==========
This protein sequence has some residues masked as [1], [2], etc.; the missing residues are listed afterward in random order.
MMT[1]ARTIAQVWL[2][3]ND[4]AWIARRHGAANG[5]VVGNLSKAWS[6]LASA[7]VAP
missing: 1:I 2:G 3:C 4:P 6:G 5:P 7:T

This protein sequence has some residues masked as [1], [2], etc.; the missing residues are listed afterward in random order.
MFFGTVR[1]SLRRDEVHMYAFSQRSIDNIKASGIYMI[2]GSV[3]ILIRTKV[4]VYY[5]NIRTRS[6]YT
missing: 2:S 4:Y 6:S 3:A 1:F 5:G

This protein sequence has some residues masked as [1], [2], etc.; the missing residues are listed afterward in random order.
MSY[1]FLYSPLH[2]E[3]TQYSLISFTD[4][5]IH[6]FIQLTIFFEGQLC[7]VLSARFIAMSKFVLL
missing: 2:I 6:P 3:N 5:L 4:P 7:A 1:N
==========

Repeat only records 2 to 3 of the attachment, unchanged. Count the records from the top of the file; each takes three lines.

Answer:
This protein sequence has some residues masked as [1], [2], etc.; the missing residues are listed afterward in random order.
MFFGTVR[1]SLRRDEVHMYAFSQRSIDNIKASGIYMI[2]GSV[3]ILIRTKV[4]VYY[5]NIRTRS[6]YT
missing: 2:S 4:Y 6:S 3:A 1:F 5:G

This protein sequence has some residues masked as [1], [2], etc.; the missing residues are listed afterward in random order.
MSY[1]FLYSPLH[2]E[3]TQYSLISFTD[4][5]IH[6]FIQLTIFFEGQLC[7]VLSARFIAMSKFVLL
missing: 2:I 6:P 3:N 5:L 4:P 7:A 1:N